White Sox

White Sox: Mat Latos will continue mechanical adjustments on side


White Sox: Mat Latos will continue mechanical adjustments on side

GLENDALE, Ariz. -- Mat Latos isn’t yet 100 percent ready for exhibition games and doesn’t mind that his next session will be on the side.

Physically, Latos feels fine. 

But the White Sox pitcher said Tuesday he and pitching coach Don Cooper are in the midst of mechanical changes. Though he thinks they have made significant progress, Latos is OK with another round of work on a back field versus in an exhibition game. With that in mind, the White Sox decided they will start Erik Johnson against the Cubs on Saturday and Latos is set for another detailed work session with Cooper.

“There’s no World Series for the Cactus League,” Latos said. “It’s all about making pitches and preparing for the season and taking momentum into the season. To me, I get into a game and I’m not 100 percent ready, it’s more harmful than it is good. Once you speed up the game, (side sessions) and (games) are two different things. The speed and momentum are completely different. The tempo is completely different. To get into something where everything speeds up and you have bad mechanics isn’t helpful at all.”

[MORE: White Sox newest arrival Austin Jackson ready to catch up]

The plan Cooper and Latos have devised calls for the right-hander to revert his mechanics back to the successful pitcher he was with the Cincinnati Reds. As he dealt with knee injuries the past two seasons, Latos has changed. But his knee is healthy once again and Latos and Cooper have been hard at work in the bullpen.

Latos participated in a simulated game on Monday against live hitters. Cooper said Latos threw 60 pitches over four innings in a controlled environment and looks fine -- “he’s where he needs to be,” Cooper said.

Latos likes the work in particular because Cooper challenges him with different scenarios, which brings an interesting element to an uninteresting environment on a back field with no fans in the stands and a few observers milling around. One example offered was that Latos would pretend like he was in an 0-0 count for all 15 pitches he threw in a simulated inning.

[SHOP: Gear up, White Sox fans!]

“‘So what do we want to do in an 0-0 count?’” Latos said. “‘We want to get strike one.’ Certain things like that. It’s not something I’m used to, but it’s something I’m really opening up to. To have that little bit of a challenge really makes you kind of step your game up in a game that really doesn’t have the adrenaline as it does in a live game. It adds a little bit to it.”

Latos is pleased with the results so far. He’s not an eager rookie worried about making an impression in Cactus League play. He knows good work to prepare for the season is much more important.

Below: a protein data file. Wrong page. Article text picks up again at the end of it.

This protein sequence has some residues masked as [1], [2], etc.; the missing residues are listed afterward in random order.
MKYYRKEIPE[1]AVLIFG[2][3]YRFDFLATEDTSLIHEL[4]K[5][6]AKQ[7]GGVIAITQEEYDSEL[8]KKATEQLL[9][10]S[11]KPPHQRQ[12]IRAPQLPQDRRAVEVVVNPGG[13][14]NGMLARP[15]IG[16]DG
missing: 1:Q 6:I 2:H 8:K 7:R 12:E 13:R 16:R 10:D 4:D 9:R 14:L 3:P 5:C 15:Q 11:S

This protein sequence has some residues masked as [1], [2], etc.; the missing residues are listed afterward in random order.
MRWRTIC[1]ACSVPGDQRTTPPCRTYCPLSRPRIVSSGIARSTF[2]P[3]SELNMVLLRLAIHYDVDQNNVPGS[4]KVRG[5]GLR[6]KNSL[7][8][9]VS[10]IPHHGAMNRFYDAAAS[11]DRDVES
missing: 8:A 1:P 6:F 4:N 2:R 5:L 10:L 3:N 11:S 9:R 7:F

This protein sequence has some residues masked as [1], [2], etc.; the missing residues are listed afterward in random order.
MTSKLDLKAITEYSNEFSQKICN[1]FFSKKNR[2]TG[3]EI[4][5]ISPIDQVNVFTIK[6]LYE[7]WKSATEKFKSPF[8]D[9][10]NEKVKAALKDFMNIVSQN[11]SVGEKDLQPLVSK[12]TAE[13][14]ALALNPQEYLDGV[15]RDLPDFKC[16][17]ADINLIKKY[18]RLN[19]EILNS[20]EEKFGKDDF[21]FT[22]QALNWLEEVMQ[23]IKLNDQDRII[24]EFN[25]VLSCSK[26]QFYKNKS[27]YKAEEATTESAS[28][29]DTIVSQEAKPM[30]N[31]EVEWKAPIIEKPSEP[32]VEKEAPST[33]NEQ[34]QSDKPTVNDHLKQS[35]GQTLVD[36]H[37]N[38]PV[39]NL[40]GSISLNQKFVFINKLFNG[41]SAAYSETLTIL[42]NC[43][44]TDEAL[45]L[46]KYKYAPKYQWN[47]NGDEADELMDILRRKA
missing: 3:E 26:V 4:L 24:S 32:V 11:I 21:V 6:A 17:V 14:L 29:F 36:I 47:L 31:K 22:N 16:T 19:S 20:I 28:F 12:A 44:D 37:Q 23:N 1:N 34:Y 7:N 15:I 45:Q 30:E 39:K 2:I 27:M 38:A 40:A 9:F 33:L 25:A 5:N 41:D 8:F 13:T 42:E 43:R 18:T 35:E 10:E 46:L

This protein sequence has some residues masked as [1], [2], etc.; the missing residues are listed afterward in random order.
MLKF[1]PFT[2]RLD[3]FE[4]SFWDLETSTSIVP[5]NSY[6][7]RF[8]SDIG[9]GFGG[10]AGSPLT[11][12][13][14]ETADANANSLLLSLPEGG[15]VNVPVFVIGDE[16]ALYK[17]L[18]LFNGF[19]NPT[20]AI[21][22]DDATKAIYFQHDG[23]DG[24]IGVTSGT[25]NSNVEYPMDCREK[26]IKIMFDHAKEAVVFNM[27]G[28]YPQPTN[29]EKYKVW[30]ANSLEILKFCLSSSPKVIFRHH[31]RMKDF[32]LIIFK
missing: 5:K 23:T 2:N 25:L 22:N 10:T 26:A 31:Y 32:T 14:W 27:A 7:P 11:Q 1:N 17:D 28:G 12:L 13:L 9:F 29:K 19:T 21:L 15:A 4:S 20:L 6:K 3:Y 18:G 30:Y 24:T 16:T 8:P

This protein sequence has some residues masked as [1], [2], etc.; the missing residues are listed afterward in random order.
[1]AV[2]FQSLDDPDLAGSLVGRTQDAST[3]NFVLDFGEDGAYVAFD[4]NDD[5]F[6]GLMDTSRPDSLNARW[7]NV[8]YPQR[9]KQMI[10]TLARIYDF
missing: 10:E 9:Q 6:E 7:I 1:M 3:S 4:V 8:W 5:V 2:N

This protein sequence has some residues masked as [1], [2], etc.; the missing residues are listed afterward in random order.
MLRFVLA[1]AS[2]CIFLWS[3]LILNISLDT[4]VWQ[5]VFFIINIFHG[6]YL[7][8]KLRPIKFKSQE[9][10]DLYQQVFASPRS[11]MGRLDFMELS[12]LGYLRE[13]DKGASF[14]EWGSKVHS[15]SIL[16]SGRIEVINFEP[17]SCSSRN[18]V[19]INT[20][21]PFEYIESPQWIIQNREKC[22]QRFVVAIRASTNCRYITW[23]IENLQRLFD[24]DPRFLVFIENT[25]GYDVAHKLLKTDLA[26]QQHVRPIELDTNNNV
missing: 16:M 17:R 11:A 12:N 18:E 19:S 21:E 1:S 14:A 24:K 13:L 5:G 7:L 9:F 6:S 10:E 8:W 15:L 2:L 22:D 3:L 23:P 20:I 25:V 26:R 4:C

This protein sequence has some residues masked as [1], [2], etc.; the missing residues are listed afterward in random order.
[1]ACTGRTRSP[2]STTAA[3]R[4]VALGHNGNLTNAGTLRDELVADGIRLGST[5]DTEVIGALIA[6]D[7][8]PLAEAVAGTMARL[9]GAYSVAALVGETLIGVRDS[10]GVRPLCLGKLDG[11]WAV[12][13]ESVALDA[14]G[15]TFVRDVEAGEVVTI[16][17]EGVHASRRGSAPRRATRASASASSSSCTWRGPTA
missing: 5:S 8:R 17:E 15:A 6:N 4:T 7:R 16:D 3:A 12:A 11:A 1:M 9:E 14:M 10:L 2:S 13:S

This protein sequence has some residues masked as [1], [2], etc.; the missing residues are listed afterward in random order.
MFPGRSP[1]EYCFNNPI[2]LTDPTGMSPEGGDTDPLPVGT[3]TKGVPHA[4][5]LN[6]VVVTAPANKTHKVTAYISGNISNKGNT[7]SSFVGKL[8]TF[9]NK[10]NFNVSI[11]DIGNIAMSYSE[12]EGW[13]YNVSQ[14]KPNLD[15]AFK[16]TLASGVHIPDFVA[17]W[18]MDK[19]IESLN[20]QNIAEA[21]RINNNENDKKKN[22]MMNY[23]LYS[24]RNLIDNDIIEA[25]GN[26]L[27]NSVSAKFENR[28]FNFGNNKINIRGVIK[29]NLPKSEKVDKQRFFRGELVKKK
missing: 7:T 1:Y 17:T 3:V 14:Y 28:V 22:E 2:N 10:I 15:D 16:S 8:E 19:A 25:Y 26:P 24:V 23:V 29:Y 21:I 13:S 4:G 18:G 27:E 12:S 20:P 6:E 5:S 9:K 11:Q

“Been kind of grateful in controllable situations, making things easier a little easier on myself,” Latos said. “(Cooper) has a game plan and we’re sticking to it and so far it’s working. It has helped out a lot to where I’m getting really comfortable with my mechanics.”

White Sox Talk Podcast: What it would take for the White Sox to sign Manny Machado


White Sox Talk Podcast: What it would take for the White Sox to sign Manny Machado

It might be a long shot for the White Sox to sign free agent Manny Machado, but here on the White Sox Talk Podcast, we like dark horses. Chuck Garfien, Ryan McGuffey and Vinnie Duber discuss what it would take to bring Machado to the South Side. Plus, is he "the" guy the White Sox are targeting this offseason? Will the Rockies listen to trade offers for Nolan Arenado a year before he reaches free agency? Plus, Chuck talks about a cost-controlled, All-Star on a rebuilding team that could be an answer at third base.

Listen to the full podcast here or via the embedded player below:

On this day in 2005: White Sox pitchers put the CG in Chicago

On this day in 2005: White Sox pitchers put the CG in Chicago

Mark Buehrle. Jon Garland. Freddy García. José Contreras.

The 2005 White Sox had four consecutive complete games to finish off the 2005 ALCS — Contreras took his turn in Game 5 against the Angels 13 years ago Tuesday. How special was that run of starting pitching to finish that series? Consider the following six statements:

— No team has had more than two complete games in a single postseason, let alone a postseason series, since.

— There has been a grand total of four complete games in 188 postseason games (through Monday) since the beginning of 2016.

— Those 2005 White Sox remain the only team with four complete games in a single LCS (which went to a best-of-seven format in 1985).

— They are the only team since the 1968 Tigers (in the World Series) with at least four complete games in any postseason series.

— They are the only team since the 1956 Yankees (in the World Series) with at least four consecutive complete games in a series. (The Yankees had five in a row: Games 3 through 7.)

— They are the only team since the 1928 Yankees (in the World Series) with at least four consecutive complete-game wins in a series (Games 1 through 4).

Take a moment to look back and appreciate what Don Cooper’s troops were able to accomplish in that series. The way the game is played nowadays, we will never see it again.